Microsoft has extended its xCloud, the cloud-based game streaming service, to iOS and iPad devices as well as PCs and Macs across 22 countries.
Xcloud Coming To Pc
According to a blog post from the gaming giant, xCloud will now be widely available for all Xbox Game Pass Ultimate members using Windows 10 PCs, macOS computers, or iOS devices such as iPhones. Android Studio on M1 Mac is now supporting ARM images. Created a tablet with the image and a good resolution + ram. Install Game Pass. Stream your games from the cloud. Caveat: No Bluetooth support from the android emulator. No keyboard or mouse support from the Game Pass app. Only touch-ready games you can use a mouse. Edit: formatting text.
Ina blog post on Monday, Microsoft announced that streaming over xCloud is now set to 1080p at up to 60 frames per second with a decent internet connection, powered by Xbox Series X consoles.
As an invite-only beta, Microsoft xCloud has been included in Xbox Game Pass since mid-April 2021. As of right now, Game Pass Ultimate subscribers can access it and more than 100 games anywhere they have an iOS device, a PC, or a Mac.
Catherine Gluckstein, vice president & head of product of Xbox Cloud Gaming, expressed in a blog post,
“Today marks a key milestone in our journey to bring the Xbox experience to all gamers, and we can’t wait for you to begin playing. I remember about three years ago, the first time I picked up a phone and played a cloud game, using nothing but touch controls. It’s a moment I’ll never forget, where the beauty of the graphics mixed with the creativity of technology to create something truly magical. So, from Team Xbox to you, we hope you experience more joy and connection through gaming anywhere and everywhere.”
According to Microsoft, the xCloud on iOS will act as a web-based app through Safari, and it is allowing the users to choose between a controller or touch controls for particular games. While on PCs, xCloud will act through the Edge browser and Chrome. Similarly, for Macs, the xCloud service will be supported by Microsoft Edge and Safari.
Microsoft is also making significant changes to the overall gaming experience. Xbox cloud gaming now will be powered by custom Xbox series hardware. Microsoft is also keen to upgrade the datacenters around the globe to provide users faster load time and improved frame rates.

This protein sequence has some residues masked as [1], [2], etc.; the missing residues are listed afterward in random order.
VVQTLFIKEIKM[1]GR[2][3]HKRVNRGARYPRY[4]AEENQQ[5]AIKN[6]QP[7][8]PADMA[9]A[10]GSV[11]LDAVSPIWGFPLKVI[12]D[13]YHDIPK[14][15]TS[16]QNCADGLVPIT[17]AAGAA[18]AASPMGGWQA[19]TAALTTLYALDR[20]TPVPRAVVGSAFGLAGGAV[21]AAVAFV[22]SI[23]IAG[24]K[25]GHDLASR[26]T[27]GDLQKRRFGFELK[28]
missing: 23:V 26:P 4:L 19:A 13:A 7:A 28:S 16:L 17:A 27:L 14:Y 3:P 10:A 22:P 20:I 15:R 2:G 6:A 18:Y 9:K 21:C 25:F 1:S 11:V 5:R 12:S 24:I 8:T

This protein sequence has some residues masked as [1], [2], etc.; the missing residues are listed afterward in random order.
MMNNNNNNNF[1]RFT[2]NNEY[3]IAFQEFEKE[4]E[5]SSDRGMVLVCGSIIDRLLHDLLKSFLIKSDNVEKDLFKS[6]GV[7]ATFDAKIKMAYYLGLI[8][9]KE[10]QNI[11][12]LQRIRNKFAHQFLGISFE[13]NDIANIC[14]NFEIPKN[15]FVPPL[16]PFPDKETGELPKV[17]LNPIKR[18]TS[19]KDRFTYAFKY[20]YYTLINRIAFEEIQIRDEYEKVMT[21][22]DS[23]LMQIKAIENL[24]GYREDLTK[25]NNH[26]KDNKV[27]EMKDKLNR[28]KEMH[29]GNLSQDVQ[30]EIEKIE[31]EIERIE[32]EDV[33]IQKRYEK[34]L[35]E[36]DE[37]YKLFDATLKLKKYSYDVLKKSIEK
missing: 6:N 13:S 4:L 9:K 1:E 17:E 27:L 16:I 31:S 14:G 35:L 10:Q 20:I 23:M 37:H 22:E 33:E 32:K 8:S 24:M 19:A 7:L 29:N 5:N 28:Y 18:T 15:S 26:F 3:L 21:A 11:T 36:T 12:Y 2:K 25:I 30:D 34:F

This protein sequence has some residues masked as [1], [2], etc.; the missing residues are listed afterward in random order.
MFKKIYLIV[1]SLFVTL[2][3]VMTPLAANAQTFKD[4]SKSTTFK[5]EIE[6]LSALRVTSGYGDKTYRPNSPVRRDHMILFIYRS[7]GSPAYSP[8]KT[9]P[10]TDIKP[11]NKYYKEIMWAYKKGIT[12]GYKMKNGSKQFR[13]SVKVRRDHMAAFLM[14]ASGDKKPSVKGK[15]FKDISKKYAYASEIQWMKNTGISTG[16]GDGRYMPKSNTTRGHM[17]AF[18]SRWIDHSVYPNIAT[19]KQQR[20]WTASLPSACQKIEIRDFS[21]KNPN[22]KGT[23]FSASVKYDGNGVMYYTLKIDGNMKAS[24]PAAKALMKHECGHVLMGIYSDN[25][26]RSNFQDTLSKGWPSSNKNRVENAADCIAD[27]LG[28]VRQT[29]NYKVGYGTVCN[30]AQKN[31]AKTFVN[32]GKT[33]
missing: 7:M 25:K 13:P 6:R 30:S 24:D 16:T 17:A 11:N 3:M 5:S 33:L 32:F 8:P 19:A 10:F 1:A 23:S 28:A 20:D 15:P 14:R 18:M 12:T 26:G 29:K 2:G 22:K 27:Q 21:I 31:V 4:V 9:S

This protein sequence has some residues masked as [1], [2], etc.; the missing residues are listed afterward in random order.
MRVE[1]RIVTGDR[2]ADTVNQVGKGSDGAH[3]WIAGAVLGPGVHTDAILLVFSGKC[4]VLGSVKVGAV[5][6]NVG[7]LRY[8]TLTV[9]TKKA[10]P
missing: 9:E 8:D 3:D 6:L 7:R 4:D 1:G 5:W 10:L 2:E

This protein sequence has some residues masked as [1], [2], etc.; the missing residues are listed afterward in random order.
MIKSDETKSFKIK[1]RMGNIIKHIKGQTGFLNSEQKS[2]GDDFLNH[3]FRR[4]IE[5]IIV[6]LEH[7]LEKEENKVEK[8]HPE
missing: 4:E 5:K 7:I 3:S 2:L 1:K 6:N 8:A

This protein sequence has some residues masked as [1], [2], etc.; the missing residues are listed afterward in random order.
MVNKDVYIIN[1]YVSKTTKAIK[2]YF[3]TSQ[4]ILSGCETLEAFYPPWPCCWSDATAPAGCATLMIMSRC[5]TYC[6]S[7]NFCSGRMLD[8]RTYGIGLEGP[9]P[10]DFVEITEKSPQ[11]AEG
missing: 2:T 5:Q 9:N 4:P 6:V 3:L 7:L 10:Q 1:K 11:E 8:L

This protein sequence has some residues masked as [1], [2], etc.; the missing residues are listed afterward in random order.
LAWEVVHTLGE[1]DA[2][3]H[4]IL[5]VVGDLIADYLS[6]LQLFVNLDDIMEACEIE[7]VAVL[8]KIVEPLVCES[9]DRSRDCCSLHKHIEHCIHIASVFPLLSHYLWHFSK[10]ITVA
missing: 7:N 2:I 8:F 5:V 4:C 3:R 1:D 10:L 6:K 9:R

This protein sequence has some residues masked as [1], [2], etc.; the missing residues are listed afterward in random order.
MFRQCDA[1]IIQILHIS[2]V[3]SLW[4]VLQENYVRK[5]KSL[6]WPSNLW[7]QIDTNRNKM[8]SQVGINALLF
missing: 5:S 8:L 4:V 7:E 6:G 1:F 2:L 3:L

In February, Microsoft had begun testing its xCloud game streaming through a web browser. The report shows that employees were, at that time, testing xCloud on a web browser ahead of a public launch.
Apple’s App Store guidelines had been offering resistance to Microsoft for bringing xCloud on iOS. It wasn’t long before Apple caved, allowing them to run “through the web.” In September last year,new rules have been put in place by Apple’s App Store to address many of the issues raised over the management of the iPhone-specific digital storefront.
Microsoft tried to launch its xCloud game streaming service on the App Store for iPhone and iPad users, but Apple rejected the app due to its strict guidelines. Now emails revealed in the Epic vs. Apple trial on Wednesday show that Apple even removed a similar app from the App Store after its existence was mentioned by Microsoft.
Microsoft began testing xCloud for iOS in February of last year in a private beta, and things were going well until the company decided to release the app on the App Store. For those unfamiliar, xCloud offers an entire catalog of games that can be played on any device over streaming.
Apple claimed that apps like xCloud cannot offer content that hasn’t been previously approved by the company, so the app was never released to the public. Microsoft, of course, tried to argue with Apple to change the company’s decision — as we can see from the emails revealed during the trial between Epic Games and Apple.
As noted by the Verge, Microsoft pointed out that Netflix is an app that offers access to multiple content that is not individually reviewed by Apple, and yet is available on the App Store. More than that, Microsoft told Apple about an app called Shadow, which lets users access their PC game library remotely from any iOS device.
As a result, rather than negotiating, Apple quickly removed Shadow from the App Store.
Microsoft was trying to figure out how Shadow, Netflix, and other similar “interactive” apps were able to exist in the App Store while Apple was refusing to approve xCloud. Microsoft put forward Shadow as an example of such a service, only to see it suddenly removed from the store.
Apple later allowed Shadow to return to the App Store, but only because the app offers full access to a Windows PC, rather than being something specific to gaming (although the app’s main purpose was to let users play PC games on iOS). xCloud, on the other hand, had to be rebuilt as a web app to work on the iPhone and iPad.
Xbox Cloud Gaming Mac
In multiple occasions, Apple has taken a stand against apps that offer similar capabilities to the App Store and its own game service Apple Arcade. Last year, the company said that it allows streaming games on the App Store, but only if they’re submitted as individual apps. Aside from saying that it had no intention of prejudicing the Shadow app, Microsoft mentioned that Apple’s decisions related to game streaming on iOS result in a “bad experience for customers.”
This public spat has now boiled over into the courtroom battle between Epic Games and Apple, with lawyers on Epic’s side questioning Microsoft and Nvidia representatives about their struggles to bring cloud gaming apps to iOS.
Xcloud Mac Application
It’s hard to imagine that this will change anything in Apple’s decision not to allow xCloud and other similar services on the App Store, but this will possibly have an impact on the court’s decision as the company has been under investigation for monopoly practices.
Play Xcloud On Mac
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